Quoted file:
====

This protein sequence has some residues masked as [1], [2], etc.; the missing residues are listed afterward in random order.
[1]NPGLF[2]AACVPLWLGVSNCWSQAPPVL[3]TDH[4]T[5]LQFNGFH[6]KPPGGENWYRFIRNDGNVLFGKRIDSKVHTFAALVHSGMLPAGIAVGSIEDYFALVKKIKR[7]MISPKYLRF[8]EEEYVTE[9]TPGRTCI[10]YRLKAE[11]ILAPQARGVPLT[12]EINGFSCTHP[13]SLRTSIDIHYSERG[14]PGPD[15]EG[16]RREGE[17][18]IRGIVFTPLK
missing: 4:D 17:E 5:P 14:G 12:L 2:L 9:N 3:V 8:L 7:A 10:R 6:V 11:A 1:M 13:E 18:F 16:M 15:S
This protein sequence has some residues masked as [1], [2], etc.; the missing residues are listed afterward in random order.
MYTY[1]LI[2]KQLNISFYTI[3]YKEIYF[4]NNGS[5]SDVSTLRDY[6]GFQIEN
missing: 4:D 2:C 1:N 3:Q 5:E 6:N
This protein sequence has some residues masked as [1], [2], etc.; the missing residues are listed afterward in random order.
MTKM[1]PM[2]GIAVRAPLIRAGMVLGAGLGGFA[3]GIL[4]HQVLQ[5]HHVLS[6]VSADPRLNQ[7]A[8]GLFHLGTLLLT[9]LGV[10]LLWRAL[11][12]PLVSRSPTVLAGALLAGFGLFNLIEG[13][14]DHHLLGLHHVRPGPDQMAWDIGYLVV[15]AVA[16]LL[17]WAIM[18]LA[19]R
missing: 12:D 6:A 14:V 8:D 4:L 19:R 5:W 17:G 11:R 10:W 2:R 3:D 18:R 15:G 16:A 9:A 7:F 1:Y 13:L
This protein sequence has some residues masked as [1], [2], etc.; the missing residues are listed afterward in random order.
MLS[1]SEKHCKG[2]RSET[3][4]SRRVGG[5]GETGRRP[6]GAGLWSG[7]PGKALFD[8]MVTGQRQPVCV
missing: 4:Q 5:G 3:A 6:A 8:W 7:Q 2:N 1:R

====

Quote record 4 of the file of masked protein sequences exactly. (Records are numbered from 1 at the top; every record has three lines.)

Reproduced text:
This protein sequence has some residues masked as [1], [2], etc.; the missing residues are listed afterward in random order.
MLS[1]SEKHCKG[2]RSET[3][4]SRRVGG[5]GETGRRP[6]GAGLWSG[7]PGKALFD[8]MVTGQRQPVCV
missing: 4:Q 5:G 3:A 6:A 8:W 7:Q 2:N 1:R